Nutrition Ch. 1 & 2

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Nutrition Ch. 1 & 2
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2010-10-03 21:23:35
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  1. Active involvement in behaviors or programs that advance positive well-being?
    Health promotion
  2. The sum of the processes involved with the intake of nutrients as well as assimilating and using them to maintain body tissue and provide energy?
    Nutrition
  3. A state of optimal physical, mental, and social well-being, relative freedom from disease or disability?
    Health
  4. This report outlines specific objectives for 1) helping individuals of all ages increase life expectancy and improve their quality of life and 2) eliminating health disparities among different segments of the population?
    Healthy People 2010
  5. What is a major theme throughout Healthy People 2010?
    Encouragement of healthy choices in diet, weight control, and other risk factors for diease, especially in the report's specific nutrition objectives
  6. This approach identifies risk factors that increase a person's chance of developing a particular health problem?
    Preventive approach
  7. This approach only attempts change when symptoms of illness or disease already exist?
    Traditional approach
  8. What three basic functions do nutrients in food perform within the body?
    • Provide energy
    • Build tissue
    • Regulate metabolic processes
  9. The fundamental principle of nutrient interaction has what two concepts?
    • The individual nutrients have many specific metabolic functions.
    • No nutrient ever works alone.
  10. This is the body's primary and preferred source of fuel for energy?
    Carbohydrates
  11. Human energy is measured in heat units called?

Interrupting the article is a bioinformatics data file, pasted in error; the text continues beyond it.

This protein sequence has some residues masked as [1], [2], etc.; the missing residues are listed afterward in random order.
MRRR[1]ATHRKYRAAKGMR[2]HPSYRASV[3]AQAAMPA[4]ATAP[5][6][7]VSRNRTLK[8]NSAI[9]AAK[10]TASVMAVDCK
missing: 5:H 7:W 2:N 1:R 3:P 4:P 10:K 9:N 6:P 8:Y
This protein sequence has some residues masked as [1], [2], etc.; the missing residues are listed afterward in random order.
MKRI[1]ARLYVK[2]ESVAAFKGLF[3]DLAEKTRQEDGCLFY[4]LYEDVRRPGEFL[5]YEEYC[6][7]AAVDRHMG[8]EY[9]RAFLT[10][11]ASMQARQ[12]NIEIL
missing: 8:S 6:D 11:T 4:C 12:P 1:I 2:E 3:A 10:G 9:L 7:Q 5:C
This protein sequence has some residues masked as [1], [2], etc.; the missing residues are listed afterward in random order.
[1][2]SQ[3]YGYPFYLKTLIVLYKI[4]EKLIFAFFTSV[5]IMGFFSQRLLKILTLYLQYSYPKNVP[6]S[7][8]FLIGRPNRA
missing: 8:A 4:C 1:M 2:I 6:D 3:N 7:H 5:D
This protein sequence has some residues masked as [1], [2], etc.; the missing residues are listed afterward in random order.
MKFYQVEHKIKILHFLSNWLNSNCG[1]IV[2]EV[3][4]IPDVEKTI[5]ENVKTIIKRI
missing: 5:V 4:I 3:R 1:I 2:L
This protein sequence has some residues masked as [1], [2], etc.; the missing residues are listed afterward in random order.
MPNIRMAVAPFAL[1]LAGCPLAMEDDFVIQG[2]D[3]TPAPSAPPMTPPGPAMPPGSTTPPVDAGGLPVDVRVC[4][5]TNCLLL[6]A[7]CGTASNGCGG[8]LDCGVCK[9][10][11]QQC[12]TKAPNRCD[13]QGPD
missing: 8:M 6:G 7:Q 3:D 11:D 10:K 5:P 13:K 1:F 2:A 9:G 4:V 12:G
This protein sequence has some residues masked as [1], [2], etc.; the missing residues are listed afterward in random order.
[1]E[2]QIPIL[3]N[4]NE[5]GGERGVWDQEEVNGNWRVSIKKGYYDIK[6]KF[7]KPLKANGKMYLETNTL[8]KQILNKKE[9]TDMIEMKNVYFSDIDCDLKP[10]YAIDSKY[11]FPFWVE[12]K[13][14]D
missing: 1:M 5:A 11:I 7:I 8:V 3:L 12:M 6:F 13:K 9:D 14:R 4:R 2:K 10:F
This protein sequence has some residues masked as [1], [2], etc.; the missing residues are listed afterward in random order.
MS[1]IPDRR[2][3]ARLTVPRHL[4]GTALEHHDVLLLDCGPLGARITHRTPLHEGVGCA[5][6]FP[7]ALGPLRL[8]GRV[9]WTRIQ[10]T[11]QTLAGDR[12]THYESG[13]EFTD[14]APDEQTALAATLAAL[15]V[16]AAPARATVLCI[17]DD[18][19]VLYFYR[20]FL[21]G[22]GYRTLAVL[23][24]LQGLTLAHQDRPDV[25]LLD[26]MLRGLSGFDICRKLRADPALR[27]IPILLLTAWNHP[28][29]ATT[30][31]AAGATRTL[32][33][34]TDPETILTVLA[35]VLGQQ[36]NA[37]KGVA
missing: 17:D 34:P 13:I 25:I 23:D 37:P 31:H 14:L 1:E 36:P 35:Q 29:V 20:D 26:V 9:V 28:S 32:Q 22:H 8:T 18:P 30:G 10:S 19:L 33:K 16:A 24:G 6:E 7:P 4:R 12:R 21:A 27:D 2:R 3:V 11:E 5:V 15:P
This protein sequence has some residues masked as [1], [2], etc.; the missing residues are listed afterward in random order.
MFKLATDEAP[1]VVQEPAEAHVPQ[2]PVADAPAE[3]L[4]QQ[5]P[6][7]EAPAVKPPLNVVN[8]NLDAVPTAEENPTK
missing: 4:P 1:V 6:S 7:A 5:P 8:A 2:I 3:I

Kilocalories
  12. This form is more concentrated, yielding 9kcal , and is the body's secondary storage form of energy?
    Dietary fats
  13. This yields 4kcal/g as well, and may be used when the body cannot yield energy from carbohydrates and fats?
    Proteins
  14. What is the recommended intake for carbohydrates?
    45% - 65%
  15. What is the recommended intake for fat?
    20% - 35%
  16. What is the recommended intake for protein?
    10% - 35%
  17. What is the primary function of protein?
    Tissue building
  18. Dietary protein provides what building blocks that are necessary for constructing and repairing body tissues?
    Amino acids
  19. These are derived from fat metabolisms, help build the central fat substance of cell membranes, and promote the transport of fat-soluble nutrients throughout the body?
    Fatty acids
  20. This helps regulate the passage of food material through the gastrointestinal tract and influence absorption of various nutrients?
    Dietary fiber
  21. Optimal nutrition in a person's diet obtained from a varied and balanced diet including?
    Carbohydrates, fats, proteins, minerals, vitamins, and water in ideal amounts
  22. Refers to a condition caused by improper or insufficient diet?
    Malnutrition
  23. The sum of all chemical changes that take place in the body (cells)?
    Metabolism
  24. A polysaccharide, the main storage form of carbohydrate, largely stored in the liver and to a lesser extent in muscle tissue?
    Glycogen
  25. How much grains should be consumed daily?
    6 oz.
  26. How much vegetables should be consumed daily?
    2.5 cups
  27. How much fruit should be consumed daily?
    2 cups
  28. How much milk should be consumed daily?
    3 cups
  29. How much meat and beans should be consumed?
    5.5 oz
  30. The focus of the DRIs are to promote what?
    Health as opposed to exclusively centering on preventing disease
  31. Chemical elements or compounds in foods that have specific metabolic functions within the body?
    Nutrients
  32. All nutrients needed by the body...
    are supplied by a variety of foods in many different combinations
  33. All persons throughout life, as indicated by the DRIs, need?
    the same nutrients in varying amounts
  34. The process by which plants transform solar energy into carbohydrates, the stored fuel form of plants?
    Photosynthesis
  35. The human body can rapidly break down these stores of quick and sustaining energy foods (sugars & starches), providing major source of energy in the form of calories?
    Carbohydrates
  36. To produce energy from a basic fuel supply, the body does what three functions?
    • Digests its basic fuel, carbohydrates, changing it to glucose.
    • The body absorbs = blood circulation, carries this to cells that need glucose.
    • Glucose is burned in the cells, and energy is released through cell metabolism.
  37. What are the class members of monosaccharides?
    • Glucose
    • Fructose
    • Galactose